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Tama IronWorks mic stands & booms

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James Paul:
Apologies in advance for lack of a detailed review, but just more of a FYI about these products.
I had an opportunity to view and demo the Studio & Tour series at the west coast distributor offices end of year past, and subsequently purchased a number of the Tour series tripod combos & additional booms, post-Namm 2019.
Short story, if in need or desire of stands/ booms, I suggest to investigate the Tama products and compare design, engineering, warranty, serviceability, and pricing with the acknowledged popular German brand or the 88 year old legacy American products. Product purchase should be available via any authorized Tama dealer.

https://www.tama.com/usa/products/category/microphone_stand/

http://www.tamamicstands.com/download/index.html

http://www.tamamicstands.com/parts_catalogue/index.html

Rick Earl:
I agree, they are great stands, I own a few.  My problem is as you stated, they can be bought where Tama products are sold.  I buy most of my equipment from a pro-audio dealer, not music stores. Tama should look into distribution / dealer  agreements for Pro-Audio, separate from their music products.

Milt Hathaway:
They've got a parts catalog for them!

Wow, that's more than I've ever seen from even K&M, and my 30+ year old K&M stands are getting tired so I'm looking for a reliable replacement.

frank kayser:
I had two, and just bought two more Tama MS205BK, their "low end" stand.  I've had the two for many years, and consider them my best stands.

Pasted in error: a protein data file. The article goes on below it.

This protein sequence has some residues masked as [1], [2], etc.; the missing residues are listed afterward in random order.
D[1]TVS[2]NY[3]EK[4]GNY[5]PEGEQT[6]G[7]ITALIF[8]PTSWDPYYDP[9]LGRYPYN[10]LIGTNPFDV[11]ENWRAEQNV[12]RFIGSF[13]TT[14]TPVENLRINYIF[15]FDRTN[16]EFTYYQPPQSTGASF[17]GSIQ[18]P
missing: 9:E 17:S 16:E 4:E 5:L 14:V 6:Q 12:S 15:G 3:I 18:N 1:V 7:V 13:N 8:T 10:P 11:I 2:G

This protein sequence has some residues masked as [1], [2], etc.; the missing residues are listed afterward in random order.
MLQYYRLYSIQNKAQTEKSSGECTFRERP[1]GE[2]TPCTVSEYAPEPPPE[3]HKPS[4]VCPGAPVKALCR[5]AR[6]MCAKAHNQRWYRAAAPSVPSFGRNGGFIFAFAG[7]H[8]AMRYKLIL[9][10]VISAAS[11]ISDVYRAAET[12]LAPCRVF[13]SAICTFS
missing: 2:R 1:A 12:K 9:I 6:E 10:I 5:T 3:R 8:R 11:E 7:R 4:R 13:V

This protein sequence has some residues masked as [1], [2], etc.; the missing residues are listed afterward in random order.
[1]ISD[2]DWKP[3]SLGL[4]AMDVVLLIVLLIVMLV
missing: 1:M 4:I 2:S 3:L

I bought two more since while working a job where we were using many Ear Trumpet Labs mics, one hanging over a resonator guitar, and one on a boom.  The boom was one of my older mid-level K&M.  First set, droop, droop, droop.


During intermission, I took a great "fix" for drooping stands from here on PSW - take the pivot apart, clean metal surfaces, and thoroughly clean the rubber friction pieces.  I used some Windex Wipes that I keep handy for my iPad and iGlasses.  The rubber discs mostly build up scraped up rubber particles that get in the way of the stable friction surfaces.  The second set, the boom stayed put, though I did have to gorilla the t-nut to make it so.


I've NEVER had a Tama slip - and never had to "over tighten". The design is superior to anything else on the market.  The tour Iron Works series improve on that pivot.


If you have any heavy mics on the end of a boom, use a Tama.

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